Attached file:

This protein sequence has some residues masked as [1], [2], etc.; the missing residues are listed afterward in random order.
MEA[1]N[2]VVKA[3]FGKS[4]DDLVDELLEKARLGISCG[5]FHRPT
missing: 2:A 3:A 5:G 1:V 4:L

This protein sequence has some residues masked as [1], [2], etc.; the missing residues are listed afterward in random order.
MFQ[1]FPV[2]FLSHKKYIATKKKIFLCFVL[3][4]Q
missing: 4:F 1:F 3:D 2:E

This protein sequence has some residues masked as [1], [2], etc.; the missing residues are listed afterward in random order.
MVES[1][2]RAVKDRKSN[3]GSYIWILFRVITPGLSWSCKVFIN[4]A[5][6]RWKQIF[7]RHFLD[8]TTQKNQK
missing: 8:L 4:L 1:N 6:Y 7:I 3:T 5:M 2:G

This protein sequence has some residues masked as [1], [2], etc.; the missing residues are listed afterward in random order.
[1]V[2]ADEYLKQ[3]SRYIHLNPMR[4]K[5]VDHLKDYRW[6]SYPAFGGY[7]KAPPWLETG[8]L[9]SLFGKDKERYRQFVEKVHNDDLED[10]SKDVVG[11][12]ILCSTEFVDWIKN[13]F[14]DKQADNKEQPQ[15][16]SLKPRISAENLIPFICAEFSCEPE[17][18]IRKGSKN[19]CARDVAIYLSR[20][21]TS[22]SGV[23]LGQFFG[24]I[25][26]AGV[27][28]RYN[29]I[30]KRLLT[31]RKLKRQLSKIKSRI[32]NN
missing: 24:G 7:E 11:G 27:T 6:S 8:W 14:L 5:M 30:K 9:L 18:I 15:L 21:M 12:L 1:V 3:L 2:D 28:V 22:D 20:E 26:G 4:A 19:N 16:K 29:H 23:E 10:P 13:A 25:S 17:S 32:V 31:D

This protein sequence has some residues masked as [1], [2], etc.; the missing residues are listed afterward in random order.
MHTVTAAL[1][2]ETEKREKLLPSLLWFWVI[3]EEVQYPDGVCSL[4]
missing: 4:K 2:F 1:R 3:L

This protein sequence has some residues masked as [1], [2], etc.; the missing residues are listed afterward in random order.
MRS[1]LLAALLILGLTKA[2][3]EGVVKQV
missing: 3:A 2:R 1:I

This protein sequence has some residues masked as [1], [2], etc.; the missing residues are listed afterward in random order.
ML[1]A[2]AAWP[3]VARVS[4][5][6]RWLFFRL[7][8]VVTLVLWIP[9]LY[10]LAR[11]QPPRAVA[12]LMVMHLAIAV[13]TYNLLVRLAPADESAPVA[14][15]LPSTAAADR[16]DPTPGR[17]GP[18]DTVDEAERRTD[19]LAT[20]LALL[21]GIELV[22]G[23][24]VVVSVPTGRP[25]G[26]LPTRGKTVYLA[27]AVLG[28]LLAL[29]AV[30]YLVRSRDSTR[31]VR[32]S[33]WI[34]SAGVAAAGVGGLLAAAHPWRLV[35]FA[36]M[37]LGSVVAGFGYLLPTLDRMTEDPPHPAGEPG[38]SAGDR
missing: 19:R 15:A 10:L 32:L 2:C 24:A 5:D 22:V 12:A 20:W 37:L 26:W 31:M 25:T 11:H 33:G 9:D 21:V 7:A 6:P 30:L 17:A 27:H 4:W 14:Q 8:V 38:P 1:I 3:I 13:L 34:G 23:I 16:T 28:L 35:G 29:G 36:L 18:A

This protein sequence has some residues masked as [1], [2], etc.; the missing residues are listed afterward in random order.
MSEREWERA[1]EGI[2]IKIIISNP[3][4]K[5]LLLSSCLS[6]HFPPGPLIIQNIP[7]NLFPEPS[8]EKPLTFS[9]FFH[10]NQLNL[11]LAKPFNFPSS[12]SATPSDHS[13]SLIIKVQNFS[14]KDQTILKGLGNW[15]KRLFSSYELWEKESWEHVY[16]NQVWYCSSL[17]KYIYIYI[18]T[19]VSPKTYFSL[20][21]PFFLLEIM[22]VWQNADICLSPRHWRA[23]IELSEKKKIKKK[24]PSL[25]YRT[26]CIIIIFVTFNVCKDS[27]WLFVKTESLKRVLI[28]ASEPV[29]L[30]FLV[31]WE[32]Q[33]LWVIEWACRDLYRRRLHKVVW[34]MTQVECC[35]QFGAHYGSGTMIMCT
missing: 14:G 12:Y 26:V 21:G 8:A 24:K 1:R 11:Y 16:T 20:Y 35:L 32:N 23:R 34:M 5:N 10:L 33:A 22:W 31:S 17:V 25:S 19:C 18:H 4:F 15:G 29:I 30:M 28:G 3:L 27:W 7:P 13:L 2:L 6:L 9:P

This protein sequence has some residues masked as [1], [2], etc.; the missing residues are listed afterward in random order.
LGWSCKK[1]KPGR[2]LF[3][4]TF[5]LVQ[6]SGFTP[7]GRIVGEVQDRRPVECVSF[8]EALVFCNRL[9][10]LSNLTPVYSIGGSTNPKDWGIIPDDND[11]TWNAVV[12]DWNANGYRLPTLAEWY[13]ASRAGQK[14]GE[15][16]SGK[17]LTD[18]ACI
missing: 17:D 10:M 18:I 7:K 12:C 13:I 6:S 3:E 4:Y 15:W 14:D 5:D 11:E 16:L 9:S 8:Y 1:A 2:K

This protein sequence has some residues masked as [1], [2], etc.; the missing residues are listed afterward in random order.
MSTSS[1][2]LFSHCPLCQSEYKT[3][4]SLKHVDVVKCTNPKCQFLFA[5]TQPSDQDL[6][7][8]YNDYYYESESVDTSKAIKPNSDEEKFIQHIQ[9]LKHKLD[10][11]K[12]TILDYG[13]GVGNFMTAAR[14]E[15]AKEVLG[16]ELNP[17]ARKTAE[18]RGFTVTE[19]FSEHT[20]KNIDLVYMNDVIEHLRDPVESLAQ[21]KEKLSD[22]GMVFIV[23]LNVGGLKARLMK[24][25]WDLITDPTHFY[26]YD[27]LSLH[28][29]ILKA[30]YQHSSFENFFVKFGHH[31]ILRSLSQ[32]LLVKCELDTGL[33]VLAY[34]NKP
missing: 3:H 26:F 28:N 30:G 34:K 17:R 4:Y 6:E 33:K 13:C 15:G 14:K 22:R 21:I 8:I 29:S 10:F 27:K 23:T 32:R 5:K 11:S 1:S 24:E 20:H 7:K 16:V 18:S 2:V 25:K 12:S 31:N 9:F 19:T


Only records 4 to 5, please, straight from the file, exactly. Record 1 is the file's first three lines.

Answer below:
This protein sequence has some residues masked as [1], [2], etc.; the missing residues are listed afterward in random order.
[1]V[2]ADEYLKQ[3]SRYIHLNPMR[4]K[5]VDHLKDYRW[6]SYPAFGGY[7]KAPPWLETG[8]L[9]SLFGKDKERYRQFVEKVHNDDLED[10]SKDVVG[11][12]ILCSTEFVDWIKN[13]F[14]DKQADNKEQPQ[15][16]SLKPRISAENLIPFICAEFSCEPE[17][18]IRKGSKN[19]CARDVAIYLSR[20][21]TS[22]SGV[23]LGQFFG[24]I[25][26]AGV[27][28]RYN[29]I[30]KRLLT[31]RKLKRQLSKIKSRI[32]NN
missing: 24:G 7:E 11:G 27:T 6:S 8:W 14:L 5:M 30:K 9:L 18:I 15:L 21:M 12:L 1:V 3:L 2:D 28:V 22:D 20:E 26:G 4:A 19:N 16:K 29:H 23:E 10:P 13:A 25:S 17:S 32:V 31:D

This protein sequence has some residues masked as [1], [2], etc.; the missing residues are listed afterward in random order.
MHTVTAAL[1][2]ETEKREKLLPSLLWFWVI[3]EEVQYPDGVCSL[4]
missing: 4:K 2:F 1:R 3:L